Controversial Accessibility Tech Company AcessiBe Takes 9K SF at 1140 Broadway

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A tech company criticized by disability advocates more than doubled its space at 1140 Broadway, Commercial Observer has learned. 

AccessiBe, which offers software it claims makes websites compliant with the Americans with Disabilities Act, expanded to 8,700 square feet in a seven-year deal at the building on the corner of West 26th Street, according to the landlord, Williams Equities. Asking rent was $59 per square foot. 

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The firm — whose products are used by brands such as Pillsbury, Benadryl and Netflix — first moved its more than 100 employees into the 200,000-square-foot building in October of last year, according to a blog post from the company. Just months before, blind people and disability advocates signed a letter criticizing the firm, saying its software hampers the screen readers that blind people use to access the internet. The largest U.S. blind advocacy group later banned the company from its national convention in June. In response, AccessiBe created a dedicated team to receive customer feedback, NBC reported.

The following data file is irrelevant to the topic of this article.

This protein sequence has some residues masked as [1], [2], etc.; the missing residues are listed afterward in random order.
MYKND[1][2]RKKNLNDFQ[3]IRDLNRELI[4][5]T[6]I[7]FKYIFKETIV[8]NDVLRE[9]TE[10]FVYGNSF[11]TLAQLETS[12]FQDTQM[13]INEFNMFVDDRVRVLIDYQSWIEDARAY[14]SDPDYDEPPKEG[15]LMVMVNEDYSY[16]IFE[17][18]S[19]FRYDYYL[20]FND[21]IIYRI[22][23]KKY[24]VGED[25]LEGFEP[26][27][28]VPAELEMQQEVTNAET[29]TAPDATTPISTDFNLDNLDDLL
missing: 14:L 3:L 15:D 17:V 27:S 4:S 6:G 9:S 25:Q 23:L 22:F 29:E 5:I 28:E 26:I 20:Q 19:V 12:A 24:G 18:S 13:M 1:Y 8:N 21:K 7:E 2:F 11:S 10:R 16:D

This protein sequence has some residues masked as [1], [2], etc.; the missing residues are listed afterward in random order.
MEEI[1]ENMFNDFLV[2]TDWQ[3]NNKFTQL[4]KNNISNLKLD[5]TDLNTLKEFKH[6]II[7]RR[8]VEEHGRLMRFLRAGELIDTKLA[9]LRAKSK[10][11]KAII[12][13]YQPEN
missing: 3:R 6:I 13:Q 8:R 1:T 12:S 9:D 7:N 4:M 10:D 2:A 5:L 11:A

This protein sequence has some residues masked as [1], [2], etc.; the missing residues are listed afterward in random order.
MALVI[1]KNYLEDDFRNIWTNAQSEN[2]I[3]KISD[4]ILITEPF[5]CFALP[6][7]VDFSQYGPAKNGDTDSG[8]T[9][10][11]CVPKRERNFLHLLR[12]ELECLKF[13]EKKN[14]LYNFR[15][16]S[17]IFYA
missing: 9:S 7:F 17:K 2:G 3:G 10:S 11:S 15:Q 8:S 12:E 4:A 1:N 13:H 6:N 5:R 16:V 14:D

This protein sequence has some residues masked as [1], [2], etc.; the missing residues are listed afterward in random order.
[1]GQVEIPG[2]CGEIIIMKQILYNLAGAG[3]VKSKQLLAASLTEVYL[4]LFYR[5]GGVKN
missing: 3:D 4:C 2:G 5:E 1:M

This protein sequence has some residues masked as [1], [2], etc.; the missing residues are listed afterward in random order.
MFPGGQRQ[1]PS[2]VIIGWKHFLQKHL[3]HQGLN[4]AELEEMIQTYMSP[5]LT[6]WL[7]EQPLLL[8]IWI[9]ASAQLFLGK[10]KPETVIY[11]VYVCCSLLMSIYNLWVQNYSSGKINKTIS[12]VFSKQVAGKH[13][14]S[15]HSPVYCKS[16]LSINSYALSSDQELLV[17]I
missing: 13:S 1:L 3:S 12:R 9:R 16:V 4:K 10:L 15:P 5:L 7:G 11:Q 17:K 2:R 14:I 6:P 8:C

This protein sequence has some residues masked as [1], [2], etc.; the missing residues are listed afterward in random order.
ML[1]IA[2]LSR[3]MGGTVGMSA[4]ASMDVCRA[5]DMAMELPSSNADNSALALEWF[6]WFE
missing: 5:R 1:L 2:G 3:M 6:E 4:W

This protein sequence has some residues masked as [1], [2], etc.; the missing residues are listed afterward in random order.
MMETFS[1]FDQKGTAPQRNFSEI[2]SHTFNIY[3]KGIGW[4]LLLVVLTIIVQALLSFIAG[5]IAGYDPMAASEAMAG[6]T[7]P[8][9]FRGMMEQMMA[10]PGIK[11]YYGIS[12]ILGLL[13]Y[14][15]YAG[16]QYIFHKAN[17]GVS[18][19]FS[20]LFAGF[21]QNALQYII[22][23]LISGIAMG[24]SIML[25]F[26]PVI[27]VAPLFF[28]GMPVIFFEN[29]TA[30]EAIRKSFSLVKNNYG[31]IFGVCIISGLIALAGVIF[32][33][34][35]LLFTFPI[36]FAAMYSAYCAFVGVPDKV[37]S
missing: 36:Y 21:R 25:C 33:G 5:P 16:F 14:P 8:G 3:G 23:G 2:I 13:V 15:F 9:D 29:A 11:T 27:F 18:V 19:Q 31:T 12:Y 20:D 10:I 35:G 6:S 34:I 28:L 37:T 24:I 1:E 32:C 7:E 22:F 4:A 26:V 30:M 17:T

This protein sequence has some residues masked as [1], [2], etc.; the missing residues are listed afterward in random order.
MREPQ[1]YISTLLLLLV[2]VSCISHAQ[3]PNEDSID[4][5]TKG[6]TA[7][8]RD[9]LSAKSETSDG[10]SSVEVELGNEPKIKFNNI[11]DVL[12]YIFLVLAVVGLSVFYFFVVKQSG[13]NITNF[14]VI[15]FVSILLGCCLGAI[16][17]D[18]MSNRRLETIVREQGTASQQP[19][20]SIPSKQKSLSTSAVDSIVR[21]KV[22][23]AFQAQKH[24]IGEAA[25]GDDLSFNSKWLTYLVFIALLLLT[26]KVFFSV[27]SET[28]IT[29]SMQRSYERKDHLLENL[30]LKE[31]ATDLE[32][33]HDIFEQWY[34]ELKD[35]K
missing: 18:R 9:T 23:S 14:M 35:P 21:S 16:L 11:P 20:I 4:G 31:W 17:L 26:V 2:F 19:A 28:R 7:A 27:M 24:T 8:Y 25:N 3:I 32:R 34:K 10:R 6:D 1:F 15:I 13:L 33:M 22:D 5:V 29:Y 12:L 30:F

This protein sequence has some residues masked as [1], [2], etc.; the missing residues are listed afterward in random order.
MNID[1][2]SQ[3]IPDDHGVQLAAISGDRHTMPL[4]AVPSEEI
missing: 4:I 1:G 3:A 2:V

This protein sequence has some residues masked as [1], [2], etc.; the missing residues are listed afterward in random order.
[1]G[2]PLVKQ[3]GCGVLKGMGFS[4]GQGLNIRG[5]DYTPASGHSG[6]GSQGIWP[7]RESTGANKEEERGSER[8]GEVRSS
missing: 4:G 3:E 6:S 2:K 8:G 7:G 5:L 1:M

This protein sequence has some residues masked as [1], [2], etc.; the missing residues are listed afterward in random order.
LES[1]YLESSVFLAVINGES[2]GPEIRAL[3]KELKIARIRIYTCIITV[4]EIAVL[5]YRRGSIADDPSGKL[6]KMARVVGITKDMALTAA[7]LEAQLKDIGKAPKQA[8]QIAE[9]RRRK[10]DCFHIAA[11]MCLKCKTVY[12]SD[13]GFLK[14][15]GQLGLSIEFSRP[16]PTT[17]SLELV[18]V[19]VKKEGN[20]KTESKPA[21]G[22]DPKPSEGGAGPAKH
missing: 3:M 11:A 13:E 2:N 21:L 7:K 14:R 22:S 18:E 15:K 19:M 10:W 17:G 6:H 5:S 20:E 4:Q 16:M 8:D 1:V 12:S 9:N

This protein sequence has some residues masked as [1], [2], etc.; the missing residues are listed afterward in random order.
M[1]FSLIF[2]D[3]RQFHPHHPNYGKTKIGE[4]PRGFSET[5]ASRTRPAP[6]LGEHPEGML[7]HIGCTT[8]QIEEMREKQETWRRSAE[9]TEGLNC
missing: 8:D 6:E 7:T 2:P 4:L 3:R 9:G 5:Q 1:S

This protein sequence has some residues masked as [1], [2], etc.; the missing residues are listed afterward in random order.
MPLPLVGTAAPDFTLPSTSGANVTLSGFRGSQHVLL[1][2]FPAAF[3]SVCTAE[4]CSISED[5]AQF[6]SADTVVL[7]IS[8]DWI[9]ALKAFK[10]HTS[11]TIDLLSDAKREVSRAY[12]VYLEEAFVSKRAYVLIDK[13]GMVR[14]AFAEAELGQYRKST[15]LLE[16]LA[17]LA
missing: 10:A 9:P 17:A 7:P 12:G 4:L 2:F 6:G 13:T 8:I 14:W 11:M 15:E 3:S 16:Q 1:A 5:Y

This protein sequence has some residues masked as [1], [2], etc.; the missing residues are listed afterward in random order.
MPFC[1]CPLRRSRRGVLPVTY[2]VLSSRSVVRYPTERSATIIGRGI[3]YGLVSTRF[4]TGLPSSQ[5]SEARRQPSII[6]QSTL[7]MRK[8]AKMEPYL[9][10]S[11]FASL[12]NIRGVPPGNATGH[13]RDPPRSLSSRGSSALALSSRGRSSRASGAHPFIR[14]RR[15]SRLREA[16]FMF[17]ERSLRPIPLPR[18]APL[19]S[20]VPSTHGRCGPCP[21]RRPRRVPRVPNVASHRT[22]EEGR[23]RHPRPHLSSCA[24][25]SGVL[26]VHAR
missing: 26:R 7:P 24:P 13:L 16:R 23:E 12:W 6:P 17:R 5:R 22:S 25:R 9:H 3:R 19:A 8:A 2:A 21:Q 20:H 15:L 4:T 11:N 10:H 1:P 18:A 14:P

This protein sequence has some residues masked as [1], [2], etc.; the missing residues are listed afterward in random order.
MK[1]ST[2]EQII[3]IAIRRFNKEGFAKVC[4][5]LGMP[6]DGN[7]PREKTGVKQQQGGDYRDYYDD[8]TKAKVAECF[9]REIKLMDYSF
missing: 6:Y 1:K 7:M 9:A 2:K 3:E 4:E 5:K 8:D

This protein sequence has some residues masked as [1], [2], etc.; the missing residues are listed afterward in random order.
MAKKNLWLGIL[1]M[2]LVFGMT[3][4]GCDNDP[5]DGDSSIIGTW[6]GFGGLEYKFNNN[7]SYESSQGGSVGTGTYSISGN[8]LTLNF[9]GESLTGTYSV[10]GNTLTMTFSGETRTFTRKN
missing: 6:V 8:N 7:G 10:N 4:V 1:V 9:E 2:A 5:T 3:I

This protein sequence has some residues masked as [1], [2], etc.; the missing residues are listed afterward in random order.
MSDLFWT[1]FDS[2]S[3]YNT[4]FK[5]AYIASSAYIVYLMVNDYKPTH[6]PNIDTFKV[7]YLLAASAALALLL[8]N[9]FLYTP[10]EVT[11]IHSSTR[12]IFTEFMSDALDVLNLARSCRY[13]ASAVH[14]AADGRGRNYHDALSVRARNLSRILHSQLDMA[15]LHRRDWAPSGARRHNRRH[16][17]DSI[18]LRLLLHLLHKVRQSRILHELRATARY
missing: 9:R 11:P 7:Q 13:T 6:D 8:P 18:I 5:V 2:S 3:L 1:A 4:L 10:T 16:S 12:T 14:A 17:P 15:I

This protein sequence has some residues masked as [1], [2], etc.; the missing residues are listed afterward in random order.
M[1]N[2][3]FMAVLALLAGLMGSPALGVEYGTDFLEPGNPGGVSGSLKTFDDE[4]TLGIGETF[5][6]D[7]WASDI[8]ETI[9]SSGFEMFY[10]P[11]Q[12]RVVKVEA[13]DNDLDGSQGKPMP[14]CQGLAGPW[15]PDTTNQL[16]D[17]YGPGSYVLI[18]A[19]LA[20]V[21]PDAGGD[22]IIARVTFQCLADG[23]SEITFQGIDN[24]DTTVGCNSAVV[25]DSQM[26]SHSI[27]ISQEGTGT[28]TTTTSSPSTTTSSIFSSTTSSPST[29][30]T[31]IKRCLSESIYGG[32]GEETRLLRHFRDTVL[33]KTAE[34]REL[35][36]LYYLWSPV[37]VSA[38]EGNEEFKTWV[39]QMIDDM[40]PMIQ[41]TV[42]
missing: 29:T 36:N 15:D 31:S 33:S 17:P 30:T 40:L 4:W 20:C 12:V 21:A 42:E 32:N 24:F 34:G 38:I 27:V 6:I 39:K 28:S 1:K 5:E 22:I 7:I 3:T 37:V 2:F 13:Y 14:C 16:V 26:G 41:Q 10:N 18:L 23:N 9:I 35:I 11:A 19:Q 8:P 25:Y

The controversy doesn’t seem to have hampered the company’s growth at the building. AccessiBe’s expanded offices will neighbor architecture firm Meridian Design Associates, which holds about 8,500 square feet across the entire sixth floor, and brand and design company ICrave, which holds about 8,500 square feet across the entire second floor. 

“Creative companies continue to flock to NoMad,” Andrew Roos, principal at Williams Equities, said in a statement. “Our building at 1140 Broadway offers tenants the opportunity to thrive in a neighborhood with excellent transportation and bounded by Madison Square Park and a thriving ecosystem of restaurants, hotels and other experiential retail.”

LSL AdvisorsEric Siegel and Daniel Lolai handled the deal for the tenant. Siegel declined to comment. Lolai and AccessiBe did not immediately respond to requests for comment. Williams Equities declined to comment on who represented the landlord in-house in the deal.

Celia Young can be reached at cyoung@commercialobserver.com.